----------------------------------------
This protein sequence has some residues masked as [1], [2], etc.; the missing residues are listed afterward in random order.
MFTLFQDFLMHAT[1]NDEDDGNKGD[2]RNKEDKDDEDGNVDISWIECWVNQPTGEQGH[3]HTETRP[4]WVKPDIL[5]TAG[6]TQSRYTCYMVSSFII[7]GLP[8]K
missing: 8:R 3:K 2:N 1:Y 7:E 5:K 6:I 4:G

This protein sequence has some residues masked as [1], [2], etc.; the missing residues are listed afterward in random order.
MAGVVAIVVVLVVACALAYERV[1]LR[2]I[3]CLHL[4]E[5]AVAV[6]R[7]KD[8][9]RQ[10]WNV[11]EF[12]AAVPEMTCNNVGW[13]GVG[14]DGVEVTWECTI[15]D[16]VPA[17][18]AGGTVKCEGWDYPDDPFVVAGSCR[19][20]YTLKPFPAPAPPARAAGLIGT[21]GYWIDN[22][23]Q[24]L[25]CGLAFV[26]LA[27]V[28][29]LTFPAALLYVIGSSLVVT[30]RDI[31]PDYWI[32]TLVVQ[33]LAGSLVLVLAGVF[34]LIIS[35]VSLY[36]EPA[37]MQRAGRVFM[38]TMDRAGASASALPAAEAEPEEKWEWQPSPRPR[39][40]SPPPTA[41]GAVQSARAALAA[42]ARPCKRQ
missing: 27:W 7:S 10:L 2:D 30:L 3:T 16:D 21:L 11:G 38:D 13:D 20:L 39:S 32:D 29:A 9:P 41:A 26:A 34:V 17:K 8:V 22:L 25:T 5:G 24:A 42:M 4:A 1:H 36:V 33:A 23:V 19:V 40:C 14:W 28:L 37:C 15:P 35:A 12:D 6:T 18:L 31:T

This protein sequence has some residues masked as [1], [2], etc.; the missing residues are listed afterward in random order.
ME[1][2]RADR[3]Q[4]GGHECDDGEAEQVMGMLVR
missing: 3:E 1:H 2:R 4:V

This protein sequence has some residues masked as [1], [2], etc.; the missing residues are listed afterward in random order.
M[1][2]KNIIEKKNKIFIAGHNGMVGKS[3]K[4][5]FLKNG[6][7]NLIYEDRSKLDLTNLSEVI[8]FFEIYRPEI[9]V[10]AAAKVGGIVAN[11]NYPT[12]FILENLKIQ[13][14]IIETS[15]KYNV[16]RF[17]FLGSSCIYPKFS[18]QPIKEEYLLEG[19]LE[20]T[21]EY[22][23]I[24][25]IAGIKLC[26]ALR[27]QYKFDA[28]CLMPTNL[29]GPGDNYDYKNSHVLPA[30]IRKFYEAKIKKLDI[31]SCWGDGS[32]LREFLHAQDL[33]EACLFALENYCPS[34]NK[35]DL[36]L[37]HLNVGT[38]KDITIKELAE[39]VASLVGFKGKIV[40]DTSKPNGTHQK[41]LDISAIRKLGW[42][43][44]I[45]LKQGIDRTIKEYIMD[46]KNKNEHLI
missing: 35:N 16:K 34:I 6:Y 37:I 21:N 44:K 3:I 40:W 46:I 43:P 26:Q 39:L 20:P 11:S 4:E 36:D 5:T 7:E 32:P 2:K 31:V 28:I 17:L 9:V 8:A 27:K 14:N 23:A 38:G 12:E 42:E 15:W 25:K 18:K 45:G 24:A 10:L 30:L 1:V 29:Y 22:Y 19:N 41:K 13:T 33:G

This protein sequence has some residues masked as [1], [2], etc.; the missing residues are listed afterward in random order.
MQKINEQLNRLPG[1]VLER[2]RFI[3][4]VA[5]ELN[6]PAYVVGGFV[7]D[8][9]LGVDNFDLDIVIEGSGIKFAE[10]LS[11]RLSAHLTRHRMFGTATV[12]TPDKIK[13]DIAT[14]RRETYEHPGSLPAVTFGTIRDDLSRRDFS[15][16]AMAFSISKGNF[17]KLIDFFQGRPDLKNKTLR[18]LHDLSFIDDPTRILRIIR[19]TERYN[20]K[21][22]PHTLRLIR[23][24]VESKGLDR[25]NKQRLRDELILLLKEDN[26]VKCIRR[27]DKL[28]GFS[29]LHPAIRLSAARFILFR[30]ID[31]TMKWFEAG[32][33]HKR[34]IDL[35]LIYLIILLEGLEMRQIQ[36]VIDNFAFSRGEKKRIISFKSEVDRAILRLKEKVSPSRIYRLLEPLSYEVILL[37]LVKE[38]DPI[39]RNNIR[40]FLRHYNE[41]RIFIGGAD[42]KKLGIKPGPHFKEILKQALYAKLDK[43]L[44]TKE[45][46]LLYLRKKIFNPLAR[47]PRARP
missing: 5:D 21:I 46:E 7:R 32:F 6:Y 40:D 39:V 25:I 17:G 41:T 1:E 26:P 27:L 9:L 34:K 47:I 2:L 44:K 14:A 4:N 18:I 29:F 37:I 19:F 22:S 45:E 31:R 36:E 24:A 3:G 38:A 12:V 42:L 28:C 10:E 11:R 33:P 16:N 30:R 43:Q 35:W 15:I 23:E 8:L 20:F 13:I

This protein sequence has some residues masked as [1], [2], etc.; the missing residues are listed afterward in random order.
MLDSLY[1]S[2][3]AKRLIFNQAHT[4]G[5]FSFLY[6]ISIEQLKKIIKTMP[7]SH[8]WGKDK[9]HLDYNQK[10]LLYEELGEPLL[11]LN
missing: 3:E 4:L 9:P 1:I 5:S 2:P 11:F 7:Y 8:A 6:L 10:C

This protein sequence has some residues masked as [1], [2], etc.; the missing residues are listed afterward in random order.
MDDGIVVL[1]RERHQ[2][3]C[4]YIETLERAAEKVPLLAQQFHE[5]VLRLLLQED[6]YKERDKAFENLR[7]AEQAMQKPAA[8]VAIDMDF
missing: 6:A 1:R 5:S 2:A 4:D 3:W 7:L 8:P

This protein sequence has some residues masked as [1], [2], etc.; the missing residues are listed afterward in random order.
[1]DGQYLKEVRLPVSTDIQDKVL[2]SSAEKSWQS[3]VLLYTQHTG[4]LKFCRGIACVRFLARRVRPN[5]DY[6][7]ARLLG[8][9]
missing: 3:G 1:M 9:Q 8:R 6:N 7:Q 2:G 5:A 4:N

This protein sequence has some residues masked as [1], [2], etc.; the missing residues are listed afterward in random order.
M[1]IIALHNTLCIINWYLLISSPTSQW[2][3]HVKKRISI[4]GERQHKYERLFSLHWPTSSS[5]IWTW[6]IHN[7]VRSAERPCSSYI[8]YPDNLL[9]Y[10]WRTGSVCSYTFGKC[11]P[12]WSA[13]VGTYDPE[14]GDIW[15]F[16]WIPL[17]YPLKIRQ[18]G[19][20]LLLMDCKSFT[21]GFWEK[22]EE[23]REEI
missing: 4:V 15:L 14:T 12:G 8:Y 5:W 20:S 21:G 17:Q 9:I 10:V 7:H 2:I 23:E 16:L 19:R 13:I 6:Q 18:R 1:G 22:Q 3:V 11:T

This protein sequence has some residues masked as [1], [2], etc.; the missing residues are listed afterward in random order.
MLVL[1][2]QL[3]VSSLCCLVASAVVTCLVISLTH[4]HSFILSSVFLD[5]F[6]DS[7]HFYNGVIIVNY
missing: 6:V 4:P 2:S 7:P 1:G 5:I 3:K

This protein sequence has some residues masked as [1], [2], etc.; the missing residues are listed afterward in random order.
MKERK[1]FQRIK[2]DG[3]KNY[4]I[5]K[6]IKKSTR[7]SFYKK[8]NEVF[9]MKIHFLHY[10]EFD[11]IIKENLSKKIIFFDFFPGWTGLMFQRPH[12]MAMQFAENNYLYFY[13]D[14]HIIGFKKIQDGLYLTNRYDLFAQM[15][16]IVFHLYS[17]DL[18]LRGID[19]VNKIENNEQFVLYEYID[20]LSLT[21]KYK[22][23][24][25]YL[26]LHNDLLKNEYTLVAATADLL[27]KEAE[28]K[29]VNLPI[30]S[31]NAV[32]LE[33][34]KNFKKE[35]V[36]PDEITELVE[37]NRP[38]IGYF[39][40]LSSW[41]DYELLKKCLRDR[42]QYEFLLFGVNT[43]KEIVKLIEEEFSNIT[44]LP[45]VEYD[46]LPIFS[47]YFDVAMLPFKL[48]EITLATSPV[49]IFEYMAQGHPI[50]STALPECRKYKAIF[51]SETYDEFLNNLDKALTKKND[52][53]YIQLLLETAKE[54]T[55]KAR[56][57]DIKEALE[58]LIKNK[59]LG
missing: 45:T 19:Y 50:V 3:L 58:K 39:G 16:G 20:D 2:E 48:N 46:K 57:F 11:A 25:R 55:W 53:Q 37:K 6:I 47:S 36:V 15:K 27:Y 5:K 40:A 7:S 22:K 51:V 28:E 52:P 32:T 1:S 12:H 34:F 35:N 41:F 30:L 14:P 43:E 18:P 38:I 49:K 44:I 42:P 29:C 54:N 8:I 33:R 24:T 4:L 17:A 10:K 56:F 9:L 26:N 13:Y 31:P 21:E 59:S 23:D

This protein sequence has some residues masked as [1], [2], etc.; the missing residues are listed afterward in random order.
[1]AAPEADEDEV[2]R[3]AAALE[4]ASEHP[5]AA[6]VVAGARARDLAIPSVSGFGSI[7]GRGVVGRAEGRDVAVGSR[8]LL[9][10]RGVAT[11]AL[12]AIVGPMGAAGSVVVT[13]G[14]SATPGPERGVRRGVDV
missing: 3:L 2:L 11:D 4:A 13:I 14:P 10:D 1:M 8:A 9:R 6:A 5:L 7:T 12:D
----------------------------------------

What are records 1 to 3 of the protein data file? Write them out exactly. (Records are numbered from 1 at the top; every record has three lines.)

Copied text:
This protein sequence has some residues masked as [1], [2], etc.; the missing residues are listed afterward in random order.
MFTLFQDFLMHAT[1]NDEDDGNKGD[2]RNKEDKDDEDGNVDISWIECWVNQPTGEQGH[3]HTETRP[4]WVKPDIL[5]TAG[6]TQSRYTCYMVSSFII[7]GLP[8]K
missing: 8:R 3:K 2:N 1:Y 7:E 5:K 6:I 4:G

This protein sequence has some residues masked as [1], [2], etc.; the missing residues are listed afterward in random order.
MAGVVAIVVVLVVACALAYERV[1]LR[2]I[3]CLHL[4]E[5]AVAV[6]R[7]KD[8][9]RQ[10]WNV[11]EF[12]AAVPEMTCNNVGW[13]GVG[14]DGVEVTWECTI[15]D[16]VPA[17][18]AGGTVKCEGWDYPDDPFVVAGSCR[19][20]YTLKPFPAPAPPARAAGLIGT[21]GYWIDN[22][23]Q[24]L[25]CGLAFV[26]LA[27]V[28][29]LTFPAALLYVIGSSLVVT[30]RDI[31]PDYWI[32]TLVVQ[33]LAGSLVLVLAGVF[34]LIIS[35]VSLY[36]EPA[37]MQRAGRVFM[38]TMDRAGASASALPAAEAEPEEKWEWQPSPRPR[39][40]SPPPTA[41]GAVQSARAALAA[42]ARPCKRQ
missing: 27:W 7:S 10:L 2:D 30:L 3:T 16:D 21:L 11:G 38:D 13:D 20:L 39:S 32:D 29:A 9:P 41:A 26:A 34:V 17:K 8:V 22:L 25:T 5:G 24:A 42:M 4:A 1:H 36:V 33:A 23:V 19:V 40:C 14:W 28:L 37:C 15:P 35:A 12:D 6:T 18:L 31:T

This protein sequence has some residues masked as [1], [2], etc.; the missing residues are listed afterward in random order.
ME[1][2]RADR[3]Q[4]GGHECDDGEAEQVMGMLVR
missing: 3:E 1:H 2:R 4:V